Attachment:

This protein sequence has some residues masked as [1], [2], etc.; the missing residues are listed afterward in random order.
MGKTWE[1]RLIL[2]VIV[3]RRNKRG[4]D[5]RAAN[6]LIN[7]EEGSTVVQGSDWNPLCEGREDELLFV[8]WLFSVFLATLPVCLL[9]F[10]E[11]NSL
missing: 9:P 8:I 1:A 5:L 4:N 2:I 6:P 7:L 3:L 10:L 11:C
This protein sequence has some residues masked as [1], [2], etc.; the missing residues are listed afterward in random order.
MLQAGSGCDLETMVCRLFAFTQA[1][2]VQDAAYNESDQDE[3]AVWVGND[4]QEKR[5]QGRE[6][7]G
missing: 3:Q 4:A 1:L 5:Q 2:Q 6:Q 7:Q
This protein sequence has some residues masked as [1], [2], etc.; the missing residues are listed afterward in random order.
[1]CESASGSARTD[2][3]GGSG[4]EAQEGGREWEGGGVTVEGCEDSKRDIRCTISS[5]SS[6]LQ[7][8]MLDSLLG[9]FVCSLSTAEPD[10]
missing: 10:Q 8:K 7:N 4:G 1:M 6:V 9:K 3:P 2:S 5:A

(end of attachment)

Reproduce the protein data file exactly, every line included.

This protein sequence has some residues masked as [1], [2], etc.; the missing residues are listed afterward in random order.
MGKTWE[1]RLIL[2]VIV[3]RRNKRG[4]D[5]RAAN[6]LIN[7]EEGSTVVQGSDWNPLCEGREDELLFV[8]WLFSVFLATLPVCLL[9]F[10]E[11]NSL
missing: 9:P 8:I 1:A 5:L 4:N 2:I 6:P 7:L 3:L 10:L 11:C
This protein sequence has some residues masked as [1], [2], etc.; the missing residues are listed afterward in random order.
MLQAGSGCDLETMVCRLFAFTQA[1][2]VQDAAYNESDQDE[3]AVWVGND[4]QEKR[5]QGRE[6][7]G
missing: 3:Q 4:A 1:L 5:Q 2:Q 6:Q 7:Q
This protein sequence has some residues masked as [1], [2], etc.; the missing residues are listed afterward in random order.
[1]CESASGSARTD[2][3]GGSG[4]EAQEGGREWEGGGVTVEGCEDSKRDIRCTISS[5]SS[6]LQ[7][8]MLDSLLG[9]FVCSLSTAEPD[10]
missing: 10:Q 8:K 7:N 4:G 1:M 6:V 9:K 3:P 2:S 5:A